On a call with NARSOL, one of the facilitators was unsure what an indeterminate sentence is…. like me, before my sons arrest in the state of WA for a crime designed, implemented, and executed by the state police, I too had no idea what that phrase meant!
An “indeterminate” prison sentence is one for which an offender’s date of release cannot be predicted with fair accuracy from the court’s sentence at the conclusion of a criminal trial. The length of term will be fixed by one or more decision makers who exercise later-in-time release discretion in a way that is neither routinized nor reasonably knowable in advance.
WA state, where Jace was entrapped, abolished indeterminate sentencing in 1994. It was later brought back for only the most serious felons, you know, like those ensnared in police schemes to make money! The administrative responsibility for this function was named the ISRB (Indeterminate Sentence Review Board).
Actually – the law was reenacted in 2001 due to a string of heinous sex crimes. Most notably Earl Shriner who violently and brutally beat, mutilated, and raped a seven-year-old boy shortly after being released from a prior conviction.
Unfortunately, this review board, like other parole boards, is just another flawed cog in the broken machine of injustice.
According to a WA state Attorney “The Indeterminate Sentencing Review Board is quite willing to detain for life, people that have always professed their innocence. In fact, for someone wrongfully accused of a sex crime, continuing to claim their innocence and failing to “admit to their problem” and embrace treatment, will almost certainly ensure that they remain incarcerated for the rest of their lives.”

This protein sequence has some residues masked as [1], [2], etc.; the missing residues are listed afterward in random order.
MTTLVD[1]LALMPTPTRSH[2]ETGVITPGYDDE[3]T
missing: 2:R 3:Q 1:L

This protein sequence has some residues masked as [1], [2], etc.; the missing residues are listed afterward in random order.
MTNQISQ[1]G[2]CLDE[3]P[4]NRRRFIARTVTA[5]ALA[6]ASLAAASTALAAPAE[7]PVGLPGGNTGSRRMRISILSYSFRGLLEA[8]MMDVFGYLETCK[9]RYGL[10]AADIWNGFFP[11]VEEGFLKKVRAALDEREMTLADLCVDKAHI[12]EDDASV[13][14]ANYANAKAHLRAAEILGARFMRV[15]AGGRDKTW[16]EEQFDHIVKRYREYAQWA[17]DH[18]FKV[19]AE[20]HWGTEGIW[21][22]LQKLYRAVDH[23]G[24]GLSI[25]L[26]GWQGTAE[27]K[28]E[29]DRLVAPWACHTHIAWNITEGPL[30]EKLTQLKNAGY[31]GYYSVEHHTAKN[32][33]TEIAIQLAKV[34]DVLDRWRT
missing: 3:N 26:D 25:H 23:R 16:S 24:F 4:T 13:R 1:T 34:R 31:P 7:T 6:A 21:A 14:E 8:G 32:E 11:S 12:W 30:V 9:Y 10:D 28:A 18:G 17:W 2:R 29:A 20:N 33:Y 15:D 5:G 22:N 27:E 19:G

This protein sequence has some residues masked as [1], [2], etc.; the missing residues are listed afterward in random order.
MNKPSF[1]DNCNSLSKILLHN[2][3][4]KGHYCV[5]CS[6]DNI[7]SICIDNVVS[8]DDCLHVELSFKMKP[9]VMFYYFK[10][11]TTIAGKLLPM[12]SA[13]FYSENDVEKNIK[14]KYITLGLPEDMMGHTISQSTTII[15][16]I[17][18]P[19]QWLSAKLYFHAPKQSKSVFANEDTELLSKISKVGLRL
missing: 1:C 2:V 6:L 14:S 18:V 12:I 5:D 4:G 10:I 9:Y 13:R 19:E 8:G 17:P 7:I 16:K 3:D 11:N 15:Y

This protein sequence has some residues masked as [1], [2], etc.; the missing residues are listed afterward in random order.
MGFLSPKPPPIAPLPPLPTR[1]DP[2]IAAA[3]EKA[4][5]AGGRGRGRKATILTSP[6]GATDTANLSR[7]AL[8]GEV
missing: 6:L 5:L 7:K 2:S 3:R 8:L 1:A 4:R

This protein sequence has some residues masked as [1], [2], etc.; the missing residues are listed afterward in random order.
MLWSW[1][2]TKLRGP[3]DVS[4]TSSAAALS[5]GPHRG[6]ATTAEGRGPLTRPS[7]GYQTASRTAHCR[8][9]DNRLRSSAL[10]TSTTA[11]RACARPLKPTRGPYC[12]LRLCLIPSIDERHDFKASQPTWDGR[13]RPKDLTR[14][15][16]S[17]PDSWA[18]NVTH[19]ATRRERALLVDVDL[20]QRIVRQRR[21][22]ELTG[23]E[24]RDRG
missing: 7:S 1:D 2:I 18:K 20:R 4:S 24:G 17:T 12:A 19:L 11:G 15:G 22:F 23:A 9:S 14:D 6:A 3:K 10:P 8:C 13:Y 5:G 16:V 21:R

Here is Jace accounting of his experience with the ISRB:
Hello. My name is Jace Hambrick.
I was sentenced to 18 months in prison on May 22 . I should have been released on September 22 with good time. I didn’t get released until January 2.
The main reasons for this were my Counselor, and the ISRB.
I remember sitting in my cell in the weeks before my ISRB review, thinking about everything that I had been told. That they never approve you on your first go through. That you have to admit your guilt. That the review board hates sex offenders.There were a number of forms and papers to look at before actually attending the review as well, none of which I could really comprehend. They’re laid out in ways that don’t make sense to most inmates. But I remember reading through my 420 packet and seeing so much just twisted against me. I knew before ever getting in front of the review board that they wouldn’t really listen to my side of the story. The cops had already made a report about me, an entirely inaccurate one that didn’t even follow the facts, but nevertheless I knew that the board would take it’s main points from this falsified report.
“Has experimented with japanese tentacle rape.” is by far one of my favorite of such slander. First of all, how does one experiment with tentacles rape? But the main issue was that the police in question didn’t know what ‘Hentai’ was. Every man and woman is subject to their own tastes, and I thought nothing of them not knowing what that was. I explained to them that it was animated porn made in japan and that the common ‘stereotype’ is tentacle porn. Even in the video of the interview with the detectives, I never once say I have ‘experimented with tentacle rape.’
However I’ve gotten off topic. One of the other forms that really caught my eye was the Static 99-R. A form that places practically any man under 25 as a level 4-5 risk at the very least, that’s Moderate – High. Some of the main questions being ‘Age at Release’ with ages under 35 being punished. ‘Have you ever lived with a significant other for more than 2 years.’ I was 20. I’m obviously expected to move out and marry on my 18’th birthday. The others being in regards to victims. ‘Any Unrelated Victims’, ‘Any Stranger Victims’, ‘Any Male Victims’. In my case the only ‘victim’ was me. The ’13 year old girl’ didn’t exist. However I am still marked as if they had existed.
At this point I’m debating whether or not I even want to be released, obviously I do. But at what cost? To be put on probation where if I even step out of my house I’m coming right back to prison?